Like Han Solo returning to knock Darth Vader's TIE fighter sideways just when nobody thought he was gone for good, "Star Wars" has at last come blasting back into our lives. (On the other hand, like the ghost of Obi-Wan Kenobi, it has never gone away.)
Much will be said, good, bad and indifferent, about "Episode VII: The Force Awakens," but even their harshest critic can't deny that the "Star Wars" films, including the awful ones, which (not counting No. 7) outnumber the good at least two to one, have long since possessed the global consciousness -- have become mythic public property, like "Peter Pan" or "Alice in Wonderland." And as such they provide the raw material for further invention, for recombination and parody and elaboration and homage, for dumb jokes and works of art, for individual inspiration and shared celebration.
Many of these efforts reside on our friend the Internet. Here are a couple of personal favorites to watch while you wait for the lines to die down, or even while you wait in line. Technology!
"Star Wars Wars" (YouTube). Marcus Rosentrater, an Atlanta-based filmmaker and animator (he works on "Archer") took the first six "Star Wars" films -- all the films there were at the time -- and overlaid them into one single mind-bending experience. Many will find it noisy and unwatchable; I think it's spectacular and beautiful.
The six films run simultaneously; the several superimposed images make a single new one, and though there are moments when it is easier than others to tease the layers apart, really the thing to do is to surrender to the whole, its shifting depths, its psychedelic light show, its collisions and consonances, its jumbled reordering of memory. The stories may be lost -- not such a bad thing, maybe -- but the new work has its own intelligibility, albeit one that has nothing to do with the original narrative(s) or with any traditional narrative at all. And yet there is a dramatic motion to it, an almost musical progression.
I don't know what was on Rosentrater's mind -- if he were just bent on realizing a moment's crazy inspiration, or what. The trailer for his 2009 film "Clandestine," made with Gideon C. Kennedy from bits of old ephemeral films, shows him playing with images in a similar way. But it reminds me of certain works by John Cage, in which superimposed elements, following their own chance-determined paths, create an unpredictable whole. Chance plays a part here, too -- Rosentrater doesn't determine how the scenes align. But he does fine tune them; there is technique involved, and artfulness.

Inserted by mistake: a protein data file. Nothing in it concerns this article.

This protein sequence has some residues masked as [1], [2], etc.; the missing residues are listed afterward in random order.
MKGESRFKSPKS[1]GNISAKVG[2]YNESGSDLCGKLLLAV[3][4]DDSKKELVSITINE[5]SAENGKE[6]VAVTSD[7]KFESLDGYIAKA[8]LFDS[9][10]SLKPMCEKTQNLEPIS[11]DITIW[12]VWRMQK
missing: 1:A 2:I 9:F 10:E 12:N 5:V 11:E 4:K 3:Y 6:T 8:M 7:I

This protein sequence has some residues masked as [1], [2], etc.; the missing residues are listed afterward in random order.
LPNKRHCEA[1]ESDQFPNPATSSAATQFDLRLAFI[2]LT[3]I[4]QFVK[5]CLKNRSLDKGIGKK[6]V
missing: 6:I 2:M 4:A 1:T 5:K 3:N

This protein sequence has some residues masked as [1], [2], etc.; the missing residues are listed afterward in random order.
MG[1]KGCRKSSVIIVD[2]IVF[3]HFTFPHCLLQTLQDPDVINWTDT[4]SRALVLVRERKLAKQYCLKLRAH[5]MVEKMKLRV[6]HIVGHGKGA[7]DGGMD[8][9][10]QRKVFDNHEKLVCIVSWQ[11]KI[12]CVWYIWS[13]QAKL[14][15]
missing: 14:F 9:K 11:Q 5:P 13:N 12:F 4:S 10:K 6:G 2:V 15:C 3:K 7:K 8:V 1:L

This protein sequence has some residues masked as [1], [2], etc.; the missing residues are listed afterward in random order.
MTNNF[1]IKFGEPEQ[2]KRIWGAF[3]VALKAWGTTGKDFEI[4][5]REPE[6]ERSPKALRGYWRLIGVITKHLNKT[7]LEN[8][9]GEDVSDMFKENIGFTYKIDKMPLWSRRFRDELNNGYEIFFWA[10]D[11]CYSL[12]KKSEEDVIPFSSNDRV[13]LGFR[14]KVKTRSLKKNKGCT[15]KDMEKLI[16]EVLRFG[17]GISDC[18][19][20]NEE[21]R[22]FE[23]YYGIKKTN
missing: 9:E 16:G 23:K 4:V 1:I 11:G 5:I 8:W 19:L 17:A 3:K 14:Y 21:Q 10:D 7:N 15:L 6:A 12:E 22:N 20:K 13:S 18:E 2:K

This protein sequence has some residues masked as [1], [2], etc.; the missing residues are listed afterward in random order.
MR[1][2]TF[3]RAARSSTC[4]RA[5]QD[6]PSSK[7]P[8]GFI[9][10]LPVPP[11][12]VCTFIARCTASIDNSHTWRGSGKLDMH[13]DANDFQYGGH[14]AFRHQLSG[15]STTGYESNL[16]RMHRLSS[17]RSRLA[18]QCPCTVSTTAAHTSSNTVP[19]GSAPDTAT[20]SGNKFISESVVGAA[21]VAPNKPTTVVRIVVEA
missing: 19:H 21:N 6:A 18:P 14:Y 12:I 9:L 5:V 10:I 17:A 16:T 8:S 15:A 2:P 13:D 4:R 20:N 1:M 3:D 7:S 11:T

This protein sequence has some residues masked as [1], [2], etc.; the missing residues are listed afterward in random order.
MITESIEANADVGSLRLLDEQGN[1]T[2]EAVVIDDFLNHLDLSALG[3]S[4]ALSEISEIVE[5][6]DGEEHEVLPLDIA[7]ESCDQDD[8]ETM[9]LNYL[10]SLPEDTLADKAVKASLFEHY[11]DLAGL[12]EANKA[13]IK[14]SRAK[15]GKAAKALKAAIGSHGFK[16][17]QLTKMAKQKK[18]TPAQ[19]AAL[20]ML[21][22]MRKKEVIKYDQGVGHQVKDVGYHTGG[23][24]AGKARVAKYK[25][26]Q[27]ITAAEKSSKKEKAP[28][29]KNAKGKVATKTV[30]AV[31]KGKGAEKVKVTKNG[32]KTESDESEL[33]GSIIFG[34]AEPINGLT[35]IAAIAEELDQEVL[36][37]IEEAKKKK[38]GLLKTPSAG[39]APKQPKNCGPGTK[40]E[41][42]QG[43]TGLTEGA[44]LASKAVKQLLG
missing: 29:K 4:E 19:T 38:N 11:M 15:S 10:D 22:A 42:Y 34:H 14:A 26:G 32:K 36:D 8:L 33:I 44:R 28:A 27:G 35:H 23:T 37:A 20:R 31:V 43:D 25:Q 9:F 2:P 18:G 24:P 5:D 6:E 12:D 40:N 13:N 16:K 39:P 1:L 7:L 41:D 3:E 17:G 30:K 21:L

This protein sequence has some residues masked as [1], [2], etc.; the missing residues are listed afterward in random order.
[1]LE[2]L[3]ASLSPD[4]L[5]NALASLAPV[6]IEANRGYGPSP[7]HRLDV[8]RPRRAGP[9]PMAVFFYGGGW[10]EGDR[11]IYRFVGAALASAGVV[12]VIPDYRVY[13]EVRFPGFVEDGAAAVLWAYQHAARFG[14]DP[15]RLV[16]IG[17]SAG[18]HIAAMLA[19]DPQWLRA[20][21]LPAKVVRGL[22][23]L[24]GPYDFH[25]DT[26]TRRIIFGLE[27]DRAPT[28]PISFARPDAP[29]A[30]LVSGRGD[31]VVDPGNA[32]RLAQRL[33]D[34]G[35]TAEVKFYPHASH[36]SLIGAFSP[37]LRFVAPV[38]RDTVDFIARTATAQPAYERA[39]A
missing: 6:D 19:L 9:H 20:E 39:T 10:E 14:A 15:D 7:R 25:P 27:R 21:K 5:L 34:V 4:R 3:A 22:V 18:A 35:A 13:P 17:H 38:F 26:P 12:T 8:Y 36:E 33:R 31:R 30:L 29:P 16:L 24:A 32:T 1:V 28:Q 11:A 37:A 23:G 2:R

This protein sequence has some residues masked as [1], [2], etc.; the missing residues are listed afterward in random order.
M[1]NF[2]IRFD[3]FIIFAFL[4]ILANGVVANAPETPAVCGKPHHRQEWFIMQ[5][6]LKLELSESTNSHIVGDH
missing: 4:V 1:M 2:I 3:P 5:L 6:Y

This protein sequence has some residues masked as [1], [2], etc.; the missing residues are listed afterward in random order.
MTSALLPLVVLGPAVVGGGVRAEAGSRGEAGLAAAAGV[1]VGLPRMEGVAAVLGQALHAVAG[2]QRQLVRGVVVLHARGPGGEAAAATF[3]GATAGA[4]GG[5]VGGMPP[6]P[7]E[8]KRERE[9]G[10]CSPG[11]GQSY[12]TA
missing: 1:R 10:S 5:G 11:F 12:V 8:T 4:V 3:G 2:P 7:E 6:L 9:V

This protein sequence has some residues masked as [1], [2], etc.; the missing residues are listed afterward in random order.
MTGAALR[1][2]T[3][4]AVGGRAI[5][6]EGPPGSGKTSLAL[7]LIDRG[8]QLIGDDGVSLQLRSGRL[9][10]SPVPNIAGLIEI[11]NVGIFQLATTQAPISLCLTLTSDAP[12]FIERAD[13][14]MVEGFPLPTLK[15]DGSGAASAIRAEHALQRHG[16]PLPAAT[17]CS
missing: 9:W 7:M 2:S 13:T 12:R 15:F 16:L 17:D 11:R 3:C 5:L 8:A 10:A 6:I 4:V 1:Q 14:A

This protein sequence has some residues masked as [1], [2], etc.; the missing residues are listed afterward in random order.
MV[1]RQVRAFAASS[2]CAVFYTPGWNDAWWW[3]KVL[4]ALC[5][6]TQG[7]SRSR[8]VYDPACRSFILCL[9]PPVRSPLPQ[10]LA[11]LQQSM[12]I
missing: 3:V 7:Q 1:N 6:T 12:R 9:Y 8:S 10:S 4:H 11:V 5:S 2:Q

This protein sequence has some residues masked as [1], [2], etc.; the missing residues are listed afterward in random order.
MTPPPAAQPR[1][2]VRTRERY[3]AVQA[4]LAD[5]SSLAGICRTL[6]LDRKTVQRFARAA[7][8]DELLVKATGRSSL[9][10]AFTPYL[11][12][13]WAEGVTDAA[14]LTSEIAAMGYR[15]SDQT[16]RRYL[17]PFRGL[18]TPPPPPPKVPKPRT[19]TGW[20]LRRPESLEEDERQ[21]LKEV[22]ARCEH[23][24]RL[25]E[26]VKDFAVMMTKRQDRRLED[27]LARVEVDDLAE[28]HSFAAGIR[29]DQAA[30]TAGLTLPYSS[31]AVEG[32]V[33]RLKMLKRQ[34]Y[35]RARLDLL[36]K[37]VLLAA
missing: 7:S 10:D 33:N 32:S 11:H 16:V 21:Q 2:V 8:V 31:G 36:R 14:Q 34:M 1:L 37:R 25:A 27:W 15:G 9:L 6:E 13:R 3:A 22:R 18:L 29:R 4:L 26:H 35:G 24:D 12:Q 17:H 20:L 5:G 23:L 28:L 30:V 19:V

"Star Wars Uncut: Director's Cut" and "The Empire Strikes Back Uncut" (www.starwars.com). Dating from 2010 and 2014, these crowd-sourced patchworks remake the first two "Star Wars" films in bite-sized segments, re-created, reenacted, reanimated and recontextualized by fans from around the world. Conceived by Casey Pugh, formerly a developer at Vimeo, they are, foremost, hilarious and strange, a stunt and a hoot, a crazy idea that actually got done. But in the way it engages mass and individual enthusiasms and kaleidoscopically refracts the source material, focusing so many different points of view back on the same, well-known object, it is also exhilarating and beautiful. It's also just a party, a celebration of a fantasy whose influence unites generations and blows across borders.
Appropriately, the characters are played by persons whose size, age, sex or nationality do not necessarily mirror those of the original cast. But there are also roles for store-bought action figures and paper-bag puppets, for items of food and household appliances, for dogs and for cats. It has been shot in bedrooms, backyards, offices and automobiles, animated with pen and with mouse, in ink and in clay. Some of it is rough and naive; some of it expert and allusive. The "Empire" remake, which comes with an introductory seal of approval from Lucasfilm, has the technical edge; but both are wholly wonderful. There are parodies of anime, of "Yellow Submarine," of 1970s grindhouse flicks. There are talking deer. But it's that very range of styles and of capabilities that makes it so unpredictably brilliant. The whole is exactly the sum of its inventive, rapidly changing parts.
For all that this is newfangled, it's also fundamentally old-fashioned. In days of yore — not so long ago or far, far away as all that, but before movies and television, radio and records turned us into habitual consumers of other peoples' inspirations — humans made their own fun: They entertained themselves by entertaining one another. They played the piano, sang in the parlor, wrote poetry, painted pictures. "Star Wars Uncut" may exist by virtue of a fleet of modern technologies, but in that it is homemade and participatory, it recalls an older world of amateur theatricals and party pieces.
It's an argument for the way in which digital technology can profitably democratize the production and distribution of arts and crafts. But at the same time it's also a reminder that "Star Wars" itself comes out of a different, pre-digital-everything time, that it was once made with models and sets, hand-painted mattes and old-school optical printers, back when ILM was just a warehouse in the Valley filled with crazy kids paid to build stuff and blow it up. That's the spirit at play here.
Follow Robert Lloyd on Twitter @LATimesTVLloyd